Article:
CPC Sections - Code Of Civil Procedure 1908

The Code of Civil Procedure (CPC) is a code that regulates the procedure to be followed in courts in a civil case. It is divided into two parts: the first part contains 158 sections and the second part is comprised of the First Schedule that contains 51 Orders and Rules. The sections provide provisionsregarding the general principles of jurisdiction, whereas, the orders and rules state the procedure and method to govern civil proceedings in India. It is a procedural law that prescribes the procedure and machinery to be followed by the courts for the enforcement of the rights and liabilities in a civil issue.

Historical Background of Code of Civil Procedure

Before 1859, there were Crown Courts in Presidency towns and Provincial Courts in Mofussil. The courts in Mofussil areas were governed by different systems of civil procedure based on various rules and regulations which were changed frequently to fit in the changing needs and circumstances.The Legislative Council of India to provide uniformity in regulating the civil procedure in India enacted the first code of civil procedure in 1859 which received the assent of the Governor-General on 23rd March 1859. However, the code could not serve the purpose due to its inapplicability to the Supreme Courts (Crown Courts under the Royal Charter) and the Sardar Diwani Adalats (Principal Courts under the Judicial Plan by the Governal General).

Thereafter, the Indian High Courts Act and the Supreme Court Act establishing High Courts in Mumbai, Chennai and Kolkata were passed in the year 1861 and the Sardar Diwani Adalats were abolished. The code of 1859 was also made applicable to the High Courts, however, due to the irregularities of the code it was replaced by the Code of Civil Procedure, 1877 which was again amended in 1878 and 1879. Later, the code of 1877 was replaced by the Code of Civil Procedure 1882 which also lacked in overcoming the drawbacks of its predecessors and ultimately the present Code of Civil Procedure, 1908 was passed after removing all the defects of the previously enacted codes.

FAQs related to the Code of Civil Procedure

What are the powers of a civil court under the Code of Civil Procedure?

Courts duty to do justice in all cases, whether provided for or not, carries with it the necessary power to do justice in the absence of express provision. This power is referred to as the inherent powers of the court provided under Section 151 of the Civil Procedure Code. A civil court has vast powers and the law related to the same has been enumerated under section 148 to section 153A of the Civil Procedure Code.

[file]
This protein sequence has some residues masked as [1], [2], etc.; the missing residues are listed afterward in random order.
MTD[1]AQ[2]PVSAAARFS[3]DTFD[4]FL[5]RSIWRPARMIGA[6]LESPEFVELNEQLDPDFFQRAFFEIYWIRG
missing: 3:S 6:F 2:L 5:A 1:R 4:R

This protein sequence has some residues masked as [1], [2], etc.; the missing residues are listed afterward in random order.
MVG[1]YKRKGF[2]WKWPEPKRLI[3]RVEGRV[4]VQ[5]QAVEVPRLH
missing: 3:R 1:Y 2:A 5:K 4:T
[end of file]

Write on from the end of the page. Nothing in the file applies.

• Section 148 clearly points out that the court has no application when the time has not been fixed or granted for doing a particular act that has not been prescribed or allowed by the court. This power of the court, being discretionary in nature cannot be claimed as a right. Section 148 provides that the court, may extend to a maximum period of 30 days, when a definite time period is fixed or granted by it, for doing an act.

  • Section 149 deals with payment of court fees. The power of the court is discretionary and must be exercised only in the interest of justice. This section certifies the court to allow a party to make up for the deficiency of court fees payable on a plaint or a memorandum of an appeal etc., even after the expiry of the limitation period that is provided for the filing of a suit or an appeal etc.

  • Section 150 of CPC relates to the ‘Transfer of businesses’, and provides thus: "when the business of any court is transferred to any other court, the transferee court will exercise the same power or discharge same duties conferred or imposed by CPC upon the transferring court".

  • Section 151 states that the inherent powers of the court can be used to secure the ends of justice under section 151 of the CPC. The scope of the exercise of these powers, under Section 151 of CPC can be illustrated by a few cases, such as-
    1. The court may recall its orders and correct any mistakes;
    2. An illegal order, or orders passed without a jurisdiction can be set-aside.
    3. The court has the power to hold a trial ‘in camera’ or prohibit any publication of its proceedings.

  • Section 152, 153 and 153A of the Civil Procedure Code relates to the application of the inherent powers for effecting amendments of judgments, decrees, orders or other records.

2. What is the difference between Indian Penal Code, Civil Procedure Code and Criminal Procedure Code?

Indian Penal Code is a substantive law. A substantive law is a law which defines the rights and liabilities in civil law and crimes and punishment under the criminal law. Therefore, Indian Penal Code is the law that stated the punishable offences, along with their punishments or penalty or both. It explains all possible crimes and their related punishments. Under this code, the punishments are divided into five major sections, i.e. death, imprisonment for life, imprisonment in general, forfeiture of property and fine.